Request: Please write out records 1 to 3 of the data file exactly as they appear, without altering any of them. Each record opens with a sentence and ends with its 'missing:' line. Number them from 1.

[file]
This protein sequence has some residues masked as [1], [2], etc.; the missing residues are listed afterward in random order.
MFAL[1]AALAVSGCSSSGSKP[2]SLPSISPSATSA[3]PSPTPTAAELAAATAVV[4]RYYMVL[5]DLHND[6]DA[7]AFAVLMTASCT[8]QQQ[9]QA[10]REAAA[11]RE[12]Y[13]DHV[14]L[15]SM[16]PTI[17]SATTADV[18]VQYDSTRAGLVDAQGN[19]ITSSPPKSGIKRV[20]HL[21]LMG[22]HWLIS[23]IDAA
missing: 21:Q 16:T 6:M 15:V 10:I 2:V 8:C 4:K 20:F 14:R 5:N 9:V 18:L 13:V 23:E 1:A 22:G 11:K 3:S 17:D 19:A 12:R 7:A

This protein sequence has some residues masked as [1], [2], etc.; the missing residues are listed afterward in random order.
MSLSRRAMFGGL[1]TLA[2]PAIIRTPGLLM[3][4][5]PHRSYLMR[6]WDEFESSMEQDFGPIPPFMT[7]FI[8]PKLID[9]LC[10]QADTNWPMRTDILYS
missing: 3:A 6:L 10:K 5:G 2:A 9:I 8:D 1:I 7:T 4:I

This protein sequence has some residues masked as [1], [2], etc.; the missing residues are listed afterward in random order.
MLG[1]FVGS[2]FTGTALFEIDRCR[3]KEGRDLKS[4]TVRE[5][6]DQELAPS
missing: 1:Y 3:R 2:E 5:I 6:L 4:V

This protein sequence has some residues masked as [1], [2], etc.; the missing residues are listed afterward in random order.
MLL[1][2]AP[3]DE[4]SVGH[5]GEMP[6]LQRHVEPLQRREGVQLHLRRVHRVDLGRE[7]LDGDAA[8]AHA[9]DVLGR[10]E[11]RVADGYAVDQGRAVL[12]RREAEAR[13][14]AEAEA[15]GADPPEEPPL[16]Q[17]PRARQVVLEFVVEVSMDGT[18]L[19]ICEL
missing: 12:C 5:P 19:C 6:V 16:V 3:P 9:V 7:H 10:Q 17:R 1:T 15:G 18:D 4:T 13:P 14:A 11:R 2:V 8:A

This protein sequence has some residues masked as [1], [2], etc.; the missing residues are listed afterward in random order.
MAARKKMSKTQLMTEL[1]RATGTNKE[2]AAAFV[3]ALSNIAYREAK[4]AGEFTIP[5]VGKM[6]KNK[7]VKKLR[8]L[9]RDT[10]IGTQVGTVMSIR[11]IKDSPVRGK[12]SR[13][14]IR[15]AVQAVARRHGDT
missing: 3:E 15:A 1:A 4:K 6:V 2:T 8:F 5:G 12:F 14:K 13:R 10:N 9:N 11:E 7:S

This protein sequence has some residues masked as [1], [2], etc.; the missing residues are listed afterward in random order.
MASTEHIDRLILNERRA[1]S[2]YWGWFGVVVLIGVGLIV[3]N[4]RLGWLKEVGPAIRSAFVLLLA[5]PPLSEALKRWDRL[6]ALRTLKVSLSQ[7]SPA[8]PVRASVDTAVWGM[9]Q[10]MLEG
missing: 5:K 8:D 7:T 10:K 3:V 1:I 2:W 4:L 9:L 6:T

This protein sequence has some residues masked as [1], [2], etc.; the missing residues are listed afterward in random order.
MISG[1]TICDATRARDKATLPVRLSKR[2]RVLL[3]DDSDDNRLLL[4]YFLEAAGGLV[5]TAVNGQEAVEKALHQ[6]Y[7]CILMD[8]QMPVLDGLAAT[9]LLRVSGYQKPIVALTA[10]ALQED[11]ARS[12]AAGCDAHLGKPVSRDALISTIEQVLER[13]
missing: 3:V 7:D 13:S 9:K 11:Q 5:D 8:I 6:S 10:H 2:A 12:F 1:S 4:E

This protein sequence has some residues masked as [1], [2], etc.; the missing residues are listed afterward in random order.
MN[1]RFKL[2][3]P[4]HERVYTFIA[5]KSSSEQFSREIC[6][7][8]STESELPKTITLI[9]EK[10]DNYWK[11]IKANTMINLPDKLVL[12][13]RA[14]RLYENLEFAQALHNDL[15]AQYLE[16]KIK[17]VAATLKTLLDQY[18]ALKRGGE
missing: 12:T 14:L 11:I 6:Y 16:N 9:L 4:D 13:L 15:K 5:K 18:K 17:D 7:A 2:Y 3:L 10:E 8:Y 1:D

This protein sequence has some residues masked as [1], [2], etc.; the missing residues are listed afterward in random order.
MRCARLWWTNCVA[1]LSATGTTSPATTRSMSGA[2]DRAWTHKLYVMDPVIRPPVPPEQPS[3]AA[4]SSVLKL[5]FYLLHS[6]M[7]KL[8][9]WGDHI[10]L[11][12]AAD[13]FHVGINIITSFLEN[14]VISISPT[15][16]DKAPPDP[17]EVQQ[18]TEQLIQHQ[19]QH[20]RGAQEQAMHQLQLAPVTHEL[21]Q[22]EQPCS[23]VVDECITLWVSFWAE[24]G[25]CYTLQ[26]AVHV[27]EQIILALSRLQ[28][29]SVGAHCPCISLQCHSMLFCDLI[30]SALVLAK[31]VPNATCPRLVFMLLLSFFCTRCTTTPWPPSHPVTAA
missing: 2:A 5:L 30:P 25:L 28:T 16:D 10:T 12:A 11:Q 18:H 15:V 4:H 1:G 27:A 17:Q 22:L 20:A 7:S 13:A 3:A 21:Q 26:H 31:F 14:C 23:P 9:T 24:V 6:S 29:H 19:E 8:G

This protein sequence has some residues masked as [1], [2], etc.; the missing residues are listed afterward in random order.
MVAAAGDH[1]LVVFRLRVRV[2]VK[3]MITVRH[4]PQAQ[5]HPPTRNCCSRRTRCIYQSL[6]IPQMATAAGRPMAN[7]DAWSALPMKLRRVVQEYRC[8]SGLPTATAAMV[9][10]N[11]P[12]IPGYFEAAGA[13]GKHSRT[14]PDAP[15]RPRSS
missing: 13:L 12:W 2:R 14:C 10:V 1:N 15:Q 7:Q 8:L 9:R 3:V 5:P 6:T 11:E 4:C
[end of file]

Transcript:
This protein sequence has some residues masked as [1], [2], etc.; the missing residues are listed afterward in random order.
MFAL[1]AALAVSGCSSSGSKP[2]SLPSISPSATSA[3]PSPTPTAAELAAATAVV[4]RYYMVL[5]DLHND[6]DA[7]AFAVLMTASCT[8]QQQ[9]QA[10]REAAA[11]RE[12]Y[13]DHV[14]L[15]SM[16]PTI[17]SATTADV[18]VQYDSTRAGLVDAQGN[19]ITSSPPKSGIKRV[20]HL[21]LMG[22]HWLIS[23]IDAA
missing: 21:Q 16:T 6:M 15:V 10:I 2:V 8:C 4:K 20:F 14:R 5:N 9:V 18:L 13:V 23:E 1:A 22:G 11:K 3:S 17:D 19:A 12:R 7:A

This protein sequence has some residues masked as [1], [2], etc.; the missing residues are listed afterward in random order.
MSLSRRAMFGGL[1]TLA[2]PAIIRTPGLLM[3][4][5]PHRSYLMR[6]WDEFESSMEQDFGPIPPFMT[7]FI[8]PKLID[9]LC[10]QADTNWPMRTDILYS
missing: 3:A 6:L 10:K 5:G 2:A 9:I 8:D 1:I 7:T 4:I

This protein sequence has some residues masked as [1], [2], etc.; the missing residues are listed afterward in random order.
MLG[1]FVGS[2]FTGTALFEIDRCR[3]KEGRDLKS[4]TVRE[5][6]DQELAPS
missing: 1:Y 3:R 2:E 5:I 6:L 4:V